Window on his world
dressing table mirror with lights
Image by Vengeance of Lego
Note from me:
Some of might or may possibly not know, but my oldest brother is a Sophomore at The University of Notre Dame. I read their quarterly magazine and one of the articles is on on millions of possibility of Lego. Enjoy.

My son, Bennett, has a fever these days and can not go to college. So I’m staying house with him. As I write this — on my laptop in the family space — he is playing on the floor at my feet.

My function is all false starts and detours. I tighten and loosen and adjust dozens of words, but cannot get the tension appropriate. Quickly it all feels as hopeless as the red plastic truck Bennett brought me last week. He broke off its wheels although “driving” (bouncing) it down the stairs and then left it on my operate bench in the basement along with his Mr. Potato Head (which was not broken, just missing its ears and eyes). My children have frequently brought me broken toys, expecting miracles. I fix what I can, recycle what I can and discard the rest.

The red truck was a lost trigger. Or possibly not. “That’s okay. I’ll hold it, Daddy,” Bennett had stated and carried it back upstairs to the playroom. I see it now hitched up to a 3-legged horse with a Star Wars character in the flatbed. Luke Skywalker seems to be lashing the horse with his light saber. I’m nonetheless not positive why the horse is standing upright, or how Bennett knew that it would. I just don’t see that way.

This morning, in spite of his illness, Bennett is happily lost amid two gallons of LEGO toys. He has no sense of time. We just located the toys at a garage sale, and their newness, the infinite possibilities, enthrall him. He sits rapt on the carpet inventing and quietly talking to himself — as if conferring with one more 6-year-old inventor.

Each 15 minutes or so, following he has clicked a handful of far more of the red, blue and green plastic pieces collectively, he shows me some thing. “Look Daddy. See this guy? He’s driving the ship.” Then a bit later: “Look Daddy I place a coffee maker on the main ship. But I put a lemonade maker on the shuttle.” “Which is the shuttle?” I ask, now understanding it was a rocket ship, rather than a sailing ship. “Here. Look!” he says, unhitching a red, match-box sized-platform from the main ship. A driver sits in a little chair, and I assume a green thimble-sized cylinder attached to the back is the lemonade maker. He flies the shuttle completely around the sofa, generating a whooshing noise all the while and pausing twice to fire imaginary machine guns at a couple of Hot Wheels automobiles below him. Then he lands it on my thigh. There he takes the driver out, straightens his legs, and walks him to my knee, which is now clearly a precipice seeking out on an alternate universe. An inch tall, the plastic, square-headed man surveys the messy terrain of the family space.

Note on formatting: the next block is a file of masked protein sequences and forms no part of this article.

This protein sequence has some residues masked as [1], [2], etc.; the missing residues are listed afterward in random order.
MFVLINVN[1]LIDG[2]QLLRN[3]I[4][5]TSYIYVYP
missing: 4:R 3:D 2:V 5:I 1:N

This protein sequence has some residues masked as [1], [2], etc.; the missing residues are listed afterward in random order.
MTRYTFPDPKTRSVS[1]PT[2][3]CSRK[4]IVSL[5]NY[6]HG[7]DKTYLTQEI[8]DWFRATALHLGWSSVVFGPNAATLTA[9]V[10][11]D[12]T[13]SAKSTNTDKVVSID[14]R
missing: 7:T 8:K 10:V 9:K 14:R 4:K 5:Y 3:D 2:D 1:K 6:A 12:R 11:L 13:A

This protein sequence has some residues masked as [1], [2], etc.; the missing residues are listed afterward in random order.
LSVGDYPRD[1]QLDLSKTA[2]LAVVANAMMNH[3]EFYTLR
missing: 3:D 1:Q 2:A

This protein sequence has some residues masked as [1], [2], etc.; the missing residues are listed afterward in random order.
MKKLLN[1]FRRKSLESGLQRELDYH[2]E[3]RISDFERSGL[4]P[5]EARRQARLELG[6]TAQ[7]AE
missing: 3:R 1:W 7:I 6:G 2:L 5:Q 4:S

“He’s an explorer,” Bennett stated. “What kind of explorer?” I asked. “I do not know. Like a Energy Ranger or possibly an Indian,” he stated.

Effectively, I wasn’t expecting Meriwether Lewis, but the odd contrast of cultures fascinated me, as did the energy of Bennett’s raw imagination — all that he saw and discovered in a pile of discarded plastic LEGOs. He was the explorer who most impressed me. I adore how he gives himself over to his imagination.

Perhaps I need a box of LEGOs — to remember how to discover, how to see.

This feeling, this inability to see, is not new. I employed to get it a few years ago when I dropped Bennett off at the preschool at the college where I teach. Since it was a lab college there was a lengthy one-way teaching mirror in the front hallway. Students and parents could appear in at the kids without having them seeing us — our window was their mirror. But it took me numerous days to even notice this. I was often in a hurry. After the sign-in sheet, the hug, the nod to his teacher, I normally bolted off to my office with my briefcase to do important things.

But 1 day, on the way out, I paused for a moment and caught a glimpse of my distracted self in the window. That is not the way it is supposed to work. The little ones are supposed to see themselves on the other side. But when I took two actions toward my faint, self-absorbed reflection, it disappeared. My “I” yielded to my eye, which suddenly saw via to the planet on the other side, the world I so frequently just walked by: young children sprawled everywhere on the carpet in a type of wild and holy innocence — functioning wooden puzzles, reading board books, rocking dolls, singing silly songs. My God, they were delirious with curiosity, and I was thrown into their childhood, and my own, so abruptly that I discovered myself in tears.

What was it about this window?